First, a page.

The risk of having a baby with a dangerously high birthweight increases in direct proportion with the number of births for the mother, according to new research from Tel Aviv University’s Sackler School of Medicine and Tel Aviv Medical Center.
The risk of having a “large for gestational age” (LGA) infant – that is, a baby that clocks in at higher than the 90th percentile for weight – is greater for each subsequent birth in 30 percent of cases reviewed by the TAU researchers.
“LGA babies are at risk for several neonatal complications, including jaundice, low sugar levels after birth and more,” explains lead researcher Dr. Liran Hiersch.
The study was published in the October 2018 issue of Archives of Gynecology and Obstetrics.
The results of the research will be used to help identify women who are at increased risk for LGA and advise them on ways to avoid known risk factors such as excessive weight gain during pregnancy.
The study looked at 4,616 women who had delivered three children at Israel’s Rabin Medical Center over 20 years (1994-2013). To avoid potential data biases, the researchers excluded women with obstetric complications that tended to affect neonatal birthweight.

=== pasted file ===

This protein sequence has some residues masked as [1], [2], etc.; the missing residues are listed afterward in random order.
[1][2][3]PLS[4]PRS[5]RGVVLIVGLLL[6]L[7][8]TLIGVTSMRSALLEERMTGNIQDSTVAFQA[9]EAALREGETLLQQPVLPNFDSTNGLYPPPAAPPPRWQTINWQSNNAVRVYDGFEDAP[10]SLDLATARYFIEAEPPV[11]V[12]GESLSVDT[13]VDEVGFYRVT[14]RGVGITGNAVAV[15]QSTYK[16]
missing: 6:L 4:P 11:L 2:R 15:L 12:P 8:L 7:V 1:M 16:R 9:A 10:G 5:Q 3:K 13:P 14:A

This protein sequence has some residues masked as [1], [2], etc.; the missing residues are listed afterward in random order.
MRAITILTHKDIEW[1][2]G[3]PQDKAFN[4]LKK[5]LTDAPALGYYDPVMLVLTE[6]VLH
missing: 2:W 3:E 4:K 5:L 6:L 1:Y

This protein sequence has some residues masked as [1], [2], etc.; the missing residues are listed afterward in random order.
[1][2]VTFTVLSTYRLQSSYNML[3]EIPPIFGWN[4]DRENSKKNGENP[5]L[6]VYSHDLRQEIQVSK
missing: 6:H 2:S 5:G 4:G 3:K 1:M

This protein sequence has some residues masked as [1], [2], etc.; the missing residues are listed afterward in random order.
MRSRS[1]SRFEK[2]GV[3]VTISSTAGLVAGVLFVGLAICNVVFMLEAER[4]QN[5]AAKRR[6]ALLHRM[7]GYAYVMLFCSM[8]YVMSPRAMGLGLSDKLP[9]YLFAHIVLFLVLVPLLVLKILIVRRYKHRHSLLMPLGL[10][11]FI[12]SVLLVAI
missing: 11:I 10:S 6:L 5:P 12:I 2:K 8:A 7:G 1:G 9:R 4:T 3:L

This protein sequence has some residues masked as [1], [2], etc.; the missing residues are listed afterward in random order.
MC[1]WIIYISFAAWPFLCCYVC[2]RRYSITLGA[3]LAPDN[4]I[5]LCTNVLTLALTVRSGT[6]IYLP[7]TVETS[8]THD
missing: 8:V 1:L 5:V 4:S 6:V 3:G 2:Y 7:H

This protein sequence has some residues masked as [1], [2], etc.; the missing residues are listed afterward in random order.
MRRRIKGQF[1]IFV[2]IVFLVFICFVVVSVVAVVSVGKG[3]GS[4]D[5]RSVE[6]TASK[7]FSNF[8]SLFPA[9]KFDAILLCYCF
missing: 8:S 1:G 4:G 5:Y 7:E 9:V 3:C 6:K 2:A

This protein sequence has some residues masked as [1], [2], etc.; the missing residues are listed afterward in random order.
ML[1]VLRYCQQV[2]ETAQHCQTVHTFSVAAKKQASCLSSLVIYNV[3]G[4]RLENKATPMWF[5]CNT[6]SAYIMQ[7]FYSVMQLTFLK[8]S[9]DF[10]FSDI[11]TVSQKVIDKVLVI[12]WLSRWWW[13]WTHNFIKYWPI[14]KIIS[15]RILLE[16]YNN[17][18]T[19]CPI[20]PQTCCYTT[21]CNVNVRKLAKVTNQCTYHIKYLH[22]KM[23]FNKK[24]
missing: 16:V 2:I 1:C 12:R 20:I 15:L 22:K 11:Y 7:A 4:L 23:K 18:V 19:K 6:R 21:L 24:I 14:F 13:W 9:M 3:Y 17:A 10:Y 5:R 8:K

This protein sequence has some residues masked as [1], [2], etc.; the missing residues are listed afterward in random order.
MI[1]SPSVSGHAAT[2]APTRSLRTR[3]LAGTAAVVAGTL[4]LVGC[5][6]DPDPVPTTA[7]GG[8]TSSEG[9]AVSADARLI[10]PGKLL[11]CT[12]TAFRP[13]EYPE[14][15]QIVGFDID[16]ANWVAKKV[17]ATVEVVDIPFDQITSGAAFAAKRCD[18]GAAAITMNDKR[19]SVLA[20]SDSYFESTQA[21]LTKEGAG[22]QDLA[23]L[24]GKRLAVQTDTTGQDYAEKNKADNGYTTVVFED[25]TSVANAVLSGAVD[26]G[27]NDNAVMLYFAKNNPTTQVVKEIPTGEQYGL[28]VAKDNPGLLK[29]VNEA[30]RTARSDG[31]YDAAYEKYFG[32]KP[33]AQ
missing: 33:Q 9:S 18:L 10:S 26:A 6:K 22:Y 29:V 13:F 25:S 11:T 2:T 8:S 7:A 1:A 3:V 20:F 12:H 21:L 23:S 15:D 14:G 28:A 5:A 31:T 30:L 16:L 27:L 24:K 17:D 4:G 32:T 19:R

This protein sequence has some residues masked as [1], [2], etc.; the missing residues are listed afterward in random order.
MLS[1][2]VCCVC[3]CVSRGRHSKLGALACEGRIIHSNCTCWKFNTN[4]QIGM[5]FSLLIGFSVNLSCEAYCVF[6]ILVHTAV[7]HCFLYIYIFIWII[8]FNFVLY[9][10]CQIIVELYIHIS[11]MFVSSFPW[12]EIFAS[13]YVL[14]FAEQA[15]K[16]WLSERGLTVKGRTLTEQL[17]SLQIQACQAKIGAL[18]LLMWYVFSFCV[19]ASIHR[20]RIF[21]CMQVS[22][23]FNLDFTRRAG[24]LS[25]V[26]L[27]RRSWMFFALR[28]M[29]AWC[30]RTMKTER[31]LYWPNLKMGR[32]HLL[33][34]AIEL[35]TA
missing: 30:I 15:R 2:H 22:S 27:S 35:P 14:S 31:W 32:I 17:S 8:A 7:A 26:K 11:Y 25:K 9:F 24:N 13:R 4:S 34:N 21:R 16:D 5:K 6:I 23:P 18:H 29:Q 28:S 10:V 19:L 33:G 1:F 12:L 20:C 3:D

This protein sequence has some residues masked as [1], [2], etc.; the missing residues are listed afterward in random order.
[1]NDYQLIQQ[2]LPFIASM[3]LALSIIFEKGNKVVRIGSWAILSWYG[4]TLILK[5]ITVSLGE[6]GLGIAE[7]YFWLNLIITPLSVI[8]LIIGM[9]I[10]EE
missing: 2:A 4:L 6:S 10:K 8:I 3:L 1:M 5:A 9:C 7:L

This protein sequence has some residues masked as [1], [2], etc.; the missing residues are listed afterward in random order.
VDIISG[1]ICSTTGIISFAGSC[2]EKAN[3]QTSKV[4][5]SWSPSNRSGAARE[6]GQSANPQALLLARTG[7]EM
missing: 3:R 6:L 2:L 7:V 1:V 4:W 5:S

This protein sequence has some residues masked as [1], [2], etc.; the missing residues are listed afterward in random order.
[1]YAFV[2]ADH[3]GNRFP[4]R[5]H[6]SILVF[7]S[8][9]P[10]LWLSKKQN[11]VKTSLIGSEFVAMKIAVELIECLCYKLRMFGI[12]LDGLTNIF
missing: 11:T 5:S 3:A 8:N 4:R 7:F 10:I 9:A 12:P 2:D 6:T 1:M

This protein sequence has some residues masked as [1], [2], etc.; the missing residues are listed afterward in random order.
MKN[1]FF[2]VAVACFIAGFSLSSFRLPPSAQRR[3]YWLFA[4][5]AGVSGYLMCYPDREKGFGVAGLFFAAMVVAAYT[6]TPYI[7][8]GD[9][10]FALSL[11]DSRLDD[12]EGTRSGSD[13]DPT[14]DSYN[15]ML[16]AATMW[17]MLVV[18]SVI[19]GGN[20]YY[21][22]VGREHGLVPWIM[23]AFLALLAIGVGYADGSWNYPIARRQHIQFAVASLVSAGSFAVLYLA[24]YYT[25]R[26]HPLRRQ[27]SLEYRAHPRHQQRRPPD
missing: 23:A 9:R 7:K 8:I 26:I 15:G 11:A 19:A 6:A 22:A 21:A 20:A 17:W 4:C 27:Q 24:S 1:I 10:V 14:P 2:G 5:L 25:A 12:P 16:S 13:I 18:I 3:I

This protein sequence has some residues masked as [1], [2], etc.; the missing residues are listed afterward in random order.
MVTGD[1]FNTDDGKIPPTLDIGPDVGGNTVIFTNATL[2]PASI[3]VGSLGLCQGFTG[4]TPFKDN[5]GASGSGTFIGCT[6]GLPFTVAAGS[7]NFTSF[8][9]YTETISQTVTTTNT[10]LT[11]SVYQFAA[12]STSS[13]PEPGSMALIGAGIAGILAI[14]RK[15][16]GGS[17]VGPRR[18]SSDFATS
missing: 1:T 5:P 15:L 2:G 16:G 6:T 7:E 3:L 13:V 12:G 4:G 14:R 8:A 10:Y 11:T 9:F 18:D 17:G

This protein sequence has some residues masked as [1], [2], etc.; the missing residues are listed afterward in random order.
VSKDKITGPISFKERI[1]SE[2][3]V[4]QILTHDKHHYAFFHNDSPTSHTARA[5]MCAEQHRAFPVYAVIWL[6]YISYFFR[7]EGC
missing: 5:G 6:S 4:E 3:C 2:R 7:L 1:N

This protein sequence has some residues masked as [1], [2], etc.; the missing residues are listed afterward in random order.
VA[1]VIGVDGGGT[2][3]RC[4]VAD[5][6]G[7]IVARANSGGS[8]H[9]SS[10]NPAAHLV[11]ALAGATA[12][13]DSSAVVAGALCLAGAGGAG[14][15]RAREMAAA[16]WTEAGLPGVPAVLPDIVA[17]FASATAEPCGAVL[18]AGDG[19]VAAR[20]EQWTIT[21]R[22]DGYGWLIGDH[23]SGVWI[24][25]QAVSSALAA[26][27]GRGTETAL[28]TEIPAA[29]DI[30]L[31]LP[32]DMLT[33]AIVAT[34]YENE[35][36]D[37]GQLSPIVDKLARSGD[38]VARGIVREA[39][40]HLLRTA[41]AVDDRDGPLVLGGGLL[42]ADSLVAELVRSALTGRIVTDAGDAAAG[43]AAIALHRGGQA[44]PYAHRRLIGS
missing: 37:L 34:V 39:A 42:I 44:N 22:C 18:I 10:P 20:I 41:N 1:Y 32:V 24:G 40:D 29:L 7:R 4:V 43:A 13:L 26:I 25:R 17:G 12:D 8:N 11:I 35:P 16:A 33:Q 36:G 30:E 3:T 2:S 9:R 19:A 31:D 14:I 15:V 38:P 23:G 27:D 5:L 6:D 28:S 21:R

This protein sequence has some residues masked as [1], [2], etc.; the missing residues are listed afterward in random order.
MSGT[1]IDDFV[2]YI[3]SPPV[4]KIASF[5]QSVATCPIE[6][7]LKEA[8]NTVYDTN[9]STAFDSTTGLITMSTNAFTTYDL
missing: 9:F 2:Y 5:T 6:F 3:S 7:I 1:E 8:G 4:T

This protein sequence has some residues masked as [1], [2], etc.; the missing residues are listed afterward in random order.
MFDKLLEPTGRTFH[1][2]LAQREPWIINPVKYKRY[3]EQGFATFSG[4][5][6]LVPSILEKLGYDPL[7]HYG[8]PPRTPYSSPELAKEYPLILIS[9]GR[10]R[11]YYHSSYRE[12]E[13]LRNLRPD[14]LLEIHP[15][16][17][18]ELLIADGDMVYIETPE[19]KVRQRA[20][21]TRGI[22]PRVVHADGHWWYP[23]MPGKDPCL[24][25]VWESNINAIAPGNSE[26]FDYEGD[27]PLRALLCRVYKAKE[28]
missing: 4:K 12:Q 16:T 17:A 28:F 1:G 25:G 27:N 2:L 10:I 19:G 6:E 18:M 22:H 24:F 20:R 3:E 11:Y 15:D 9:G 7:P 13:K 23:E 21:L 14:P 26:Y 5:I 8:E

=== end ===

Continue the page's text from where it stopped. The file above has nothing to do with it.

The LGA connection revealed by the TAU team will help guide future research. “Since we found that there is a relationship, we plan to explore other pregnancy-related complications in the same manner in the future,” Hiersch said.
The study didn’t look at absolute birthweight, rather at “birthweight percentile,” and assessed the risk of having an LGA infant only for a mother’s third delivery.
A history of LGA in a past pregnancy also appears to be a risk factor for LGA recurrence.
“We can harness this information to provide better medical care to women in the initial stage of pregnancies and improve their chances of maintaining healthy pregnancies,” Hiersch says. “Safer deliveries will likely increase.”